Delaware institutes false fire alarm law

The law standardizes rules for alarm companies across the state
Sunday, February 1, 2004

DOVER, Del. - Beginning this year, fire alarm systems here are subject to new rules that state officials hope will trim false fire alarms in the state.

Signed into law in late April 2003, the law will require alarm owners in the state to pay a fine of $100 if their fire alarm system has more than three false alarms in a year. The law is the first that encompasses the same false alarm requirements and fine schedule consistently across the state, said Tony Abbate, president of the Delaware Alarm Association.

“Dover has had a similar ordinance to (the state one) for 15 or so years,” Abbate said. “So in that aspect, we know it has been working.”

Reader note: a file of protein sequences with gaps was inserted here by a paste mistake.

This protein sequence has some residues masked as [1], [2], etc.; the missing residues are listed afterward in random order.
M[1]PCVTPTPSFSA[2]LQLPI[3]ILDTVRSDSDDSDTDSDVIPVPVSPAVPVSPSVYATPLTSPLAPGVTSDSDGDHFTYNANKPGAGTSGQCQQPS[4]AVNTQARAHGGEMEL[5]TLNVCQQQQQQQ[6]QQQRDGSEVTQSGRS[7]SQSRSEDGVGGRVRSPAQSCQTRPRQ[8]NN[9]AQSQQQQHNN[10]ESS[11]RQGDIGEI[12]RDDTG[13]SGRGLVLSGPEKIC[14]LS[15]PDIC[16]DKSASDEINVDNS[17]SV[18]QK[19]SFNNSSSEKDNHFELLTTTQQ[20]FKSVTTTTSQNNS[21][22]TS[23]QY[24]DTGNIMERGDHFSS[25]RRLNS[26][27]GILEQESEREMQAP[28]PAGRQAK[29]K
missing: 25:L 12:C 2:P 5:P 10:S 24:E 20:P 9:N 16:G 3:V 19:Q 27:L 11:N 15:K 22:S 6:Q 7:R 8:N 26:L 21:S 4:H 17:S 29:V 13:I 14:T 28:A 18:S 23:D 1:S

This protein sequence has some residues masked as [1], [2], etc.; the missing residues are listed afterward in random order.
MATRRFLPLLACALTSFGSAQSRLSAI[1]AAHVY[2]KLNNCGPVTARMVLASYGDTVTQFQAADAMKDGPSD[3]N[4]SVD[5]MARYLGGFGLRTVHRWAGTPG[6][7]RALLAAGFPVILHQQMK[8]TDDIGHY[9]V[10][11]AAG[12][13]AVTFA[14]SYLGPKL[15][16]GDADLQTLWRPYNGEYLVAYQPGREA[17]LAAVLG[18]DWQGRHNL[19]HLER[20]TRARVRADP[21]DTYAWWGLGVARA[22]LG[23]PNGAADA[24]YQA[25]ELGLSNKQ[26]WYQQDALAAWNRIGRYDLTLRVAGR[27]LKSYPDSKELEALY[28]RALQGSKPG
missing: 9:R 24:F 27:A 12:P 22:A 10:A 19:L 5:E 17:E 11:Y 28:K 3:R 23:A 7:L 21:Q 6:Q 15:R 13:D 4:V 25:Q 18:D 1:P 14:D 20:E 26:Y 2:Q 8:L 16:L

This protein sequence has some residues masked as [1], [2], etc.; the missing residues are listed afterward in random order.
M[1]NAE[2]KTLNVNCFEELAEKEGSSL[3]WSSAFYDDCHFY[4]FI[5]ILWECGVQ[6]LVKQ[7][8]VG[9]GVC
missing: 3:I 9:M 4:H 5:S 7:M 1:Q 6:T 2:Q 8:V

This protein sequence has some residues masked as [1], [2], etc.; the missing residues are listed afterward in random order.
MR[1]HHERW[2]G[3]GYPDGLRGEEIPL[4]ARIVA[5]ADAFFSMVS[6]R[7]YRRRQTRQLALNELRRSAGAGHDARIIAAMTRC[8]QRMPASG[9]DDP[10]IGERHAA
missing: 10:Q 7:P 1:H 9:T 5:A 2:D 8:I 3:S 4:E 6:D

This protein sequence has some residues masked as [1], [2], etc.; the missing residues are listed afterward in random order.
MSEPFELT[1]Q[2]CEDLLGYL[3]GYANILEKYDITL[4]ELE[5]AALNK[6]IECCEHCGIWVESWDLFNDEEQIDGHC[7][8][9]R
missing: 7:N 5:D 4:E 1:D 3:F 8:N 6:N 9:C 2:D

The new law will now require new actions of alarm companies in the state. Now, after a false alarm at a residence, the smoke detector must be cleaned and checked, whereas that requirement previously only applied to a commercial system, Abbate said. And if a central station fails to first notify dispatch authorities their intent to test a system, big fines, up to $500 for the third and subsequent offense, will be instituted.

Also for the first time, alarm companies are required to maintain a list of three contact names that would be able to respond to a location within 30 minutes in the event of a fire alarm, including accurate directions, to the fire department. As with many beach homes on Delaware’s southern coast, if that proves difficult, the owners must provide fire officials with a lockbox to enter the building.

Money from fines will be given to the Fire Detection Fund, which provides hardwired smoke detectors to the elderly and disabled.